The Stewardship Journey Waypoint 2: Setting Sail

by: Cassandra Laymon, CFP®, MBA

Last week we discussed some basic but very important steps to gaining confidence and becoming a good financial steward with your money:

  • Consistent Tithing
  • Pay Off Credit Cards and High Interest Debts
  • Obtain Adequate Insurance Protection
  • Create Basic Estate Plan

I heard that a second of my friends from high school passed away unexpectedly last week. Again, he did not have a basic estate plan in place. This will create unexpected hardship for his family. I cannot urge you enough to pick up the phone today and make an appointment with a family attorney to complete your Will.

Today we “Set sail!” As you have been making progress through the last two lists, you are likely gaining confidence about making good decisions about your money. This week’s steps will create some margin in your life for additional giving and saving:

Offerings Above the Tithe

If you have established a plan to tithe regularly, you have likely noticed the blessings that come along with it. Even though I had a fear of not having enough to tithe, once I started doing it – it always worked out! And I have more blessed by the giving than I ever have by receiving.

Have you ever heard someone express a need and think to yourself, “I wish had the money to help them out.” Once you are this far along on your journey, you can start to give offerings above the tithe. This can be both fulfilling and fun!  At this point you can begin to bless individuals and important causes with unexpected support.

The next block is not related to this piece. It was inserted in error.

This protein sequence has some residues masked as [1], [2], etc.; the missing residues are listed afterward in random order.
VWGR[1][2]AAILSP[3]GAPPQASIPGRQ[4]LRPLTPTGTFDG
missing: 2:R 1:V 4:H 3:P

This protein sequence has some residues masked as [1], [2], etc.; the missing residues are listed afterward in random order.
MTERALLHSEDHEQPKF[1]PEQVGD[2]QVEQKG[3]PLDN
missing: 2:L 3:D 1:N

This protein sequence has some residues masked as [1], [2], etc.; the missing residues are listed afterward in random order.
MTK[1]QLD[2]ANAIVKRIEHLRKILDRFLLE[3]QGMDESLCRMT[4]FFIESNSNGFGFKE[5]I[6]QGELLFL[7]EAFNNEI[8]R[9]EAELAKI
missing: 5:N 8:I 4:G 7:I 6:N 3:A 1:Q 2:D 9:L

Pay Off Consumer Debt

Investopedia describes consumer debt as “Debts that are owed as a result of purchasing goods that are consumable and/or do not appreciate.” Credit cards, car loans, and student loans are examples of debt that you want to pay off as quickly as possible. Continue to pay off your debts according to the “debt snowball” plan we discussed last week.

Increase Emergency Fund to 3 Months

Your first savings step was to save $1,000 in your emergency fund. For your next savings goal, calculate what it costs for you and your family to live for 3 months. This includes all of the minimums on your credit cards and loans, along with your mortgage, utilities, insurance, food and gas for the car. When you have achieved this goal, you will have peace of mind that you will not be derailed by an unexpected job loss or natural disaster.

Max the Match on 401(k)/403(b) and/or Start Roth Contributions

Here’s a topic we have yet to address: retirement savings. If you are working and are able to contribute to a retirement plan, you should. The money you put into these plans is not taxed now, but later when you take the money out of the plan.

Many times, your employer will also contribute to your plan to match what you are contributing up to a certain point. I call that free money, and you should definitely take advantage of that benefit, as it will help you to grow your retirement savings more quickly. After “maxing the match,” you might also consider contributing to a Roth IRA which grows tax free.

If you have questions about how to start your retirement savings, you should talk to your benefits department at work, or to your financial advisor. If you have additional questions, we are happy to help you! Email: or call 540-345-3891.